LEBOEUF: At about 40 meters the lungs completely collapse, and they are collapsed throughout the dive until the animal comes back to about 40 meters of depth. So, in a sense, the elephant seal, who is spending 8 to 10 months of the year at sea, 90% of that time the animal is underwater, and it is deeper than 40 meters, and during that period its lungs are entirely collapsed. So you could say that for most of the year the elephant seal lives with its lungs collapsed.
METZNER: Among the elephant seal's mysteries are: how is it able to reinflate its lungs so quickly? How does it slow down its metabolism? How do its organs survive on such low levels of oxygen? And, for goodness sake, when does it sleep? The answers could be of great importance for the treatment of lung disorders, the preservation of human organs, and the prevention of diving sickness, just to name a few applications.
(Seal makes impact sounds)
METZNER: From the scientists who are unraveling its secrets, the elephant seal gets some well-deserved respect. For the seals ashore at Año Nuevo, though, respect is reserved pretty much for the alpha males, who until early March have something to snort about.
(Surf and impact sounds)
METZNER: For Living on Earth, I'm Jim Metzner.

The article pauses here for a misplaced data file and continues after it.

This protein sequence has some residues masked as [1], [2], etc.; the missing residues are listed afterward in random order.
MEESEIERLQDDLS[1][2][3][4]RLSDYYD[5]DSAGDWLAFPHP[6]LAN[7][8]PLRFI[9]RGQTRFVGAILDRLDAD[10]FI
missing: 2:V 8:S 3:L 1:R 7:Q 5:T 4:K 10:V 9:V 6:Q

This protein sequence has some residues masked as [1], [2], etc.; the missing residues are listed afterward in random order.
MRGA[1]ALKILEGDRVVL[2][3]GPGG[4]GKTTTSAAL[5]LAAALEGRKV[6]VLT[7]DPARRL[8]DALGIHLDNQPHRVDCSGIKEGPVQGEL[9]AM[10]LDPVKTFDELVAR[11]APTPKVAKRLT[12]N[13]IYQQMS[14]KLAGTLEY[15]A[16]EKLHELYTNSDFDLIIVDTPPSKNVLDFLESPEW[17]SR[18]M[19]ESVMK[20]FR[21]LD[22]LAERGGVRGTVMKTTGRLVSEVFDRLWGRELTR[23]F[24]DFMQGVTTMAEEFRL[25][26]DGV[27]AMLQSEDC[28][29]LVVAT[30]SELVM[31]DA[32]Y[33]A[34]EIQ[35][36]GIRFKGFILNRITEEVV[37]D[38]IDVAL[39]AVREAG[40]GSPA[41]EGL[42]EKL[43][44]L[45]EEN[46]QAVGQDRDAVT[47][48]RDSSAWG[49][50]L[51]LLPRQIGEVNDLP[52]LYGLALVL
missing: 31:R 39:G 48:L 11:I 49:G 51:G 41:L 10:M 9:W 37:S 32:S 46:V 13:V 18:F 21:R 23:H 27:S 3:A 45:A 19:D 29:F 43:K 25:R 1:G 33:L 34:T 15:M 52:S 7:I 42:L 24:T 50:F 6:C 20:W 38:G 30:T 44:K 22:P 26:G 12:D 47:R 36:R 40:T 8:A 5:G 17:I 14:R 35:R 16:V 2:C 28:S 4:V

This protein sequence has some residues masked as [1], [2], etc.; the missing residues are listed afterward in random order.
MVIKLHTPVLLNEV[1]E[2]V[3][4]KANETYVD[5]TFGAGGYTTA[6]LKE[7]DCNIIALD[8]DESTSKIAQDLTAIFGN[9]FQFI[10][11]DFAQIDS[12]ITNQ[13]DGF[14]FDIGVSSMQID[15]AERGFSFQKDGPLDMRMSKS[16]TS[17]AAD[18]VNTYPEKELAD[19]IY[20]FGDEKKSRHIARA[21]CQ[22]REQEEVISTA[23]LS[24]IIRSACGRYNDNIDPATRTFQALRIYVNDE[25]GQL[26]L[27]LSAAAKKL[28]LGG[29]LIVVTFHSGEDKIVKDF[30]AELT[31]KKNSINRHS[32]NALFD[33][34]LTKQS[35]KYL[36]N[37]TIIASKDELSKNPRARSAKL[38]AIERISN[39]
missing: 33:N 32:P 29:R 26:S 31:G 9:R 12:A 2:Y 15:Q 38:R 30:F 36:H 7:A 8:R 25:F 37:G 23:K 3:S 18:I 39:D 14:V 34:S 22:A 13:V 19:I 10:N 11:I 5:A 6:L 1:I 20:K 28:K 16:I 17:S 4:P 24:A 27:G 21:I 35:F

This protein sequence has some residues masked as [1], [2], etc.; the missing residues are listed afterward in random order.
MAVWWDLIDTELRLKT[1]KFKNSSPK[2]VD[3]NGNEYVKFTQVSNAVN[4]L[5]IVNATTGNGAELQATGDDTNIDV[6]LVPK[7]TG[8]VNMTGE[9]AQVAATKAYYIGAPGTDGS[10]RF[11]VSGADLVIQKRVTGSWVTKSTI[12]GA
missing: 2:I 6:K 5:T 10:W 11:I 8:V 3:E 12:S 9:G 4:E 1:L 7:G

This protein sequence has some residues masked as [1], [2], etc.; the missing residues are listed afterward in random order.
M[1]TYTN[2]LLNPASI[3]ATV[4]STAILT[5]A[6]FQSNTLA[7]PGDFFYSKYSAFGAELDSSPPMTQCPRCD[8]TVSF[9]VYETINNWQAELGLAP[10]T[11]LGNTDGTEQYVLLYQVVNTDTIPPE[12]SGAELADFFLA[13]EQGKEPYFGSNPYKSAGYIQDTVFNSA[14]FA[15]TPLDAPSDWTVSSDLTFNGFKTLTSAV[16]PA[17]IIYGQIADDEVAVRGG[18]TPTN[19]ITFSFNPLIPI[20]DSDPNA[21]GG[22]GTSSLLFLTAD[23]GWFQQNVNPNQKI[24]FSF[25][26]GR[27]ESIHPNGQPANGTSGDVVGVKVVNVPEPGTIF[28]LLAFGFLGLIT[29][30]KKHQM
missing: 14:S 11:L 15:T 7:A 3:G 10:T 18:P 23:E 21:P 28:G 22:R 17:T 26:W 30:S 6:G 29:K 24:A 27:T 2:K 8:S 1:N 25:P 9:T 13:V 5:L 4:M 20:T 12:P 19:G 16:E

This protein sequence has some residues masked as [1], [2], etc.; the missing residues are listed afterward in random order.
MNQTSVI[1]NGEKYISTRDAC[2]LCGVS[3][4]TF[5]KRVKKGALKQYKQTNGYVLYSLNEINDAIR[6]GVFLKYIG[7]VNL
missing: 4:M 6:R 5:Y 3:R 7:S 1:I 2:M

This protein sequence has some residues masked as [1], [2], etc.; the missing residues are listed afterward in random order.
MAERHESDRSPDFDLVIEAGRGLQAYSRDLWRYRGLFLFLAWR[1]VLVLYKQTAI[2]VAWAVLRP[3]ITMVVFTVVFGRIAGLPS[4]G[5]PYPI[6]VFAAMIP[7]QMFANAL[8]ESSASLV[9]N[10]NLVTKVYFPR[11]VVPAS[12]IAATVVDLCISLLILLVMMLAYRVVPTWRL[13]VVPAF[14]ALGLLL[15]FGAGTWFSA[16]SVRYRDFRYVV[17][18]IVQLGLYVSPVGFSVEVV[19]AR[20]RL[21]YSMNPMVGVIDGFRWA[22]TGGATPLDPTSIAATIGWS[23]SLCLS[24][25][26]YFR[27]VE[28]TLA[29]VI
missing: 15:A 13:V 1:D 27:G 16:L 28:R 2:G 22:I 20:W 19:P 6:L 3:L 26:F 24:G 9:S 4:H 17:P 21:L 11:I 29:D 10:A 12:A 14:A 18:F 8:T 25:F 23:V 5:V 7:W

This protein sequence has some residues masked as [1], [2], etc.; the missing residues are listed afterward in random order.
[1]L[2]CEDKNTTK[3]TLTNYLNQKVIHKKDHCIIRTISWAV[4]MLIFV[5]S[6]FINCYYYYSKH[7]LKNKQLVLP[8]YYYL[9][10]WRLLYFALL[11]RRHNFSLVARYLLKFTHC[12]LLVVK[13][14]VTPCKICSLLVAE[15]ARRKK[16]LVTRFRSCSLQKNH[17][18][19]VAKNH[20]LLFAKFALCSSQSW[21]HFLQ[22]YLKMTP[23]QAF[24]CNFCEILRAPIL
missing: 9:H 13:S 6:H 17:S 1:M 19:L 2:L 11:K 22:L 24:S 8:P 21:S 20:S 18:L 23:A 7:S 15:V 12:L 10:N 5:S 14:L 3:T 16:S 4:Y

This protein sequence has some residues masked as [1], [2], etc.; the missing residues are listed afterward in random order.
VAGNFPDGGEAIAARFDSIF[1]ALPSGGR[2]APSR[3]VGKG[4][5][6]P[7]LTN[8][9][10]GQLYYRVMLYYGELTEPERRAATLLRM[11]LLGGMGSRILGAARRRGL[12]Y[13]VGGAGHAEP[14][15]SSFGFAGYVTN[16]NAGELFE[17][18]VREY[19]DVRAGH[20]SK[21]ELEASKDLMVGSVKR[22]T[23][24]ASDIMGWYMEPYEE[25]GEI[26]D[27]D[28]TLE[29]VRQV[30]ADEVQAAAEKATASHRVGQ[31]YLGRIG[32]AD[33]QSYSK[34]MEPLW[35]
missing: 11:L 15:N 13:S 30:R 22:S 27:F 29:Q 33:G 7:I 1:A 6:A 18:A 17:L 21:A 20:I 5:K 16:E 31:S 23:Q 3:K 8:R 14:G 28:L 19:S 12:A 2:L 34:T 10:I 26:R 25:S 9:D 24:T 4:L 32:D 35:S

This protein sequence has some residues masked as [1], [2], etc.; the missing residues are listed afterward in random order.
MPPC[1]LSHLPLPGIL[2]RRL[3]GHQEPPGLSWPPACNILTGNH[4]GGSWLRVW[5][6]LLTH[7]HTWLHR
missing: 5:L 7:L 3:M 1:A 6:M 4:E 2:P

Living on Earth wants to hear from you!
P.O. Box 990007
Boston, MA, USA 02199
Donate to Living on Earth!
Living on Earth is an independent media program and relies entirely on contributions from listeners and institutions supporting public service. Please donate now to preserve an independent environmental voice.
Sailors For The Sea: Be the change you want to sea.
Innovating to make the world a better, more sustainable place to live. Listen to the race to 9 billion
The Grantham Foundation for the Protection of the Environment: Committed to protecting and improving the health of the global environment.
Energy Foundation: Serving the public interest by helping to build a strong, clean energy economy.
Contribute to Living on Earth and receive, as our gift to you, an archival print of one of Mark Seth Lender's extraordinary wildlife photographs. Follow the link to see Mark's current collection of photographs.
Buy a signed copy of Mark Seth Lender's book Smeagull the Seagull & support Living on Earth